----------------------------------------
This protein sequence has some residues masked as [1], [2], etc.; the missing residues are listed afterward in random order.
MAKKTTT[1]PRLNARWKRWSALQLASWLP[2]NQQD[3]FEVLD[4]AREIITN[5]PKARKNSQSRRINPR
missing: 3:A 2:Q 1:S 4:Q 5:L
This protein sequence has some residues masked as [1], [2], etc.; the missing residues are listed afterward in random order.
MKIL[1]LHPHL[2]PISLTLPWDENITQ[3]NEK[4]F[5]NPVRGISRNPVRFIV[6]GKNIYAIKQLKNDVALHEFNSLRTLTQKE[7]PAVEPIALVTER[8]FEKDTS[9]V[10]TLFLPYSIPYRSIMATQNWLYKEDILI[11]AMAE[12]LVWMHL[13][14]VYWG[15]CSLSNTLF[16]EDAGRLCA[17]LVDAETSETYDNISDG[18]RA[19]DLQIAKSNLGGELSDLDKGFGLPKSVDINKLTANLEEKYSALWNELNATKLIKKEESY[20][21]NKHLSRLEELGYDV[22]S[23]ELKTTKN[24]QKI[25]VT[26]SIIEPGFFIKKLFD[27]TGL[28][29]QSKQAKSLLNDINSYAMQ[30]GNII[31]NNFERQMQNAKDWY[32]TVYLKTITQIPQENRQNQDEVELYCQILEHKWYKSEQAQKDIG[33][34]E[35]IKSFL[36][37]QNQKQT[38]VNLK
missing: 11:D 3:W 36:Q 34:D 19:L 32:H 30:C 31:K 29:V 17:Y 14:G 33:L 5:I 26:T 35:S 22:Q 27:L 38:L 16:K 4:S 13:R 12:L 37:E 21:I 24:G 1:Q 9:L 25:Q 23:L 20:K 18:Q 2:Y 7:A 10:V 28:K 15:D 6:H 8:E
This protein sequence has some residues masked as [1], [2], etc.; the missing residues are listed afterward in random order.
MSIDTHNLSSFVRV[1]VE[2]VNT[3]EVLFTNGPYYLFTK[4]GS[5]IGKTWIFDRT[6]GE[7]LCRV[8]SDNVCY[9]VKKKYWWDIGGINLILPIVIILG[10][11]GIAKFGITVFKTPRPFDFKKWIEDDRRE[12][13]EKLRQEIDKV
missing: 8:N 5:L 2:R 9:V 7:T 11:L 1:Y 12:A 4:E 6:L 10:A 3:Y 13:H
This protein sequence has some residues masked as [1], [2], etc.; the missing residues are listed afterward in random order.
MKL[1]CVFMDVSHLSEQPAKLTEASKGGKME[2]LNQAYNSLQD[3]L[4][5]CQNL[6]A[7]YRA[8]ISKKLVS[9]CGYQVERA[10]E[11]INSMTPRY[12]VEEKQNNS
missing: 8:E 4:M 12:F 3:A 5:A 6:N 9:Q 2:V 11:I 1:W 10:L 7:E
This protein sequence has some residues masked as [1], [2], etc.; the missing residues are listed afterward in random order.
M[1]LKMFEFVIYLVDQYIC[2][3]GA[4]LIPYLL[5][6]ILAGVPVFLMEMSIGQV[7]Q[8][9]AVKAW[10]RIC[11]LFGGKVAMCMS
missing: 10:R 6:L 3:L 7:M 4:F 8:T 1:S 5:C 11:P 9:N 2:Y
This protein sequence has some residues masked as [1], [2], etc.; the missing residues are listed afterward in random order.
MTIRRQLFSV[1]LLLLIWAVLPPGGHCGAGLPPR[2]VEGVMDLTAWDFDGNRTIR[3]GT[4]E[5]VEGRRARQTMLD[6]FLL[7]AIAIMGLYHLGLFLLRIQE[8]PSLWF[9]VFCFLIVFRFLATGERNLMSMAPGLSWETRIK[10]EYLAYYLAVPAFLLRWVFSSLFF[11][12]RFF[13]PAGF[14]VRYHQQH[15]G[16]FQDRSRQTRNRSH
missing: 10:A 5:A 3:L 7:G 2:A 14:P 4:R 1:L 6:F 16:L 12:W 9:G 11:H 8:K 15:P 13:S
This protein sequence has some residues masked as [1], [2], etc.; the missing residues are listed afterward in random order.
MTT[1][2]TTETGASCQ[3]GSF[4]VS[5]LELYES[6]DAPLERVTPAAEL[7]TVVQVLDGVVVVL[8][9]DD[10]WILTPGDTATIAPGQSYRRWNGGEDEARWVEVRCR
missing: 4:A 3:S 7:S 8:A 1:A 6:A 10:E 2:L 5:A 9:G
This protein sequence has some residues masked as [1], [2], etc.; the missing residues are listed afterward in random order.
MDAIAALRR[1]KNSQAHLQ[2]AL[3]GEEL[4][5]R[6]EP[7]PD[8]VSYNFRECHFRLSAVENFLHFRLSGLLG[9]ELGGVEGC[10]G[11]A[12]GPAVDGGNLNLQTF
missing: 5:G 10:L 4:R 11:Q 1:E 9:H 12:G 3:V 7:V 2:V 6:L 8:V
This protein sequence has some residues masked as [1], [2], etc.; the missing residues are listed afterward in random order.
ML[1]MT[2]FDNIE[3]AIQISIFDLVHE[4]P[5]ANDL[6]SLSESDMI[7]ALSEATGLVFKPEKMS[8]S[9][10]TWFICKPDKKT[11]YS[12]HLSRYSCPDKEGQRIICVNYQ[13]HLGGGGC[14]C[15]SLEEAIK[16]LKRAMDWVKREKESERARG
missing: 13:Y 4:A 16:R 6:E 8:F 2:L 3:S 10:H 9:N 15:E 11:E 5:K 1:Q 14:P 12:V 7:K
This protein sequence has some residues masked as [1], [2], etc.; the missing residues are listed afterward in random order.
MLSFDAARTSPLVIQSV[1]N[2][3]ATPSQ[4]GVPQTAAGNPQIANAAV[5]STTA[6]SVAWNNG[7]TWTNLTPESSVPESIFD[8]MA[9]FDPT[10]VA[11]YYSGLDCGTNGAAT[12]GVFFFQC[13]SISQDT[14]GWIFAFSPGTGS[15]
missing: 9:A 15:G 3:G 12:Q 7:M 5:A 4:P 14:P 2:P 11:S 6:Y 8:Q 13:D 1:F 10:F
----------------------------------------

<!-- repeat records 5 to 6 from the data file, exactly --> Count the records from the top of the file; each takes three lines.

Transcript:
This protein sequence has some residues masked as [1], [2], etc.; the missing residues are listed afterward in random order.
M[1]LKMFEFVIYLVDQYIC[2][3]GA[4]LIPYLL[5][6]ILAGVPVFLMEMSIGQV[7]Q[8][9]AVKAW[10]RIC[11]LFGGKVAMCMS
missing: 10:R 6:L 3:L 7:M 4:F 8:T 1:S 5:C 11:P 9:N 2:Y
This protein sequence has some residues masked as [1], [2], etc.; the missing residues are listed afterward in random order.
MTIRRQLFSV[1]LLLLIWAVLPPGGHCGAGLPPR[2]VEGVMDLTAWDFDGNRTIR[3]GT[4]E[5]VEGRRARQTMLD[6]FLL[7]AIAIMGLYHLGLFLLRIQE[8]PSLWF[9]VFCFLIVFRFLATGERNLMSMAPGLSWETRIK[10]EYLAYYLAVPAFLLRWVFSSLFF[11][12]RFF[13]PAGF[14]VRYHQQH[15]G[16]FQDRSRQTRNRSH
missing: 10:A 5:A 3:L 7:G 2:A 14:P 4:R 1:L 6:F 16:L 12:W 9:G 11:H 8:K 15:P 13:S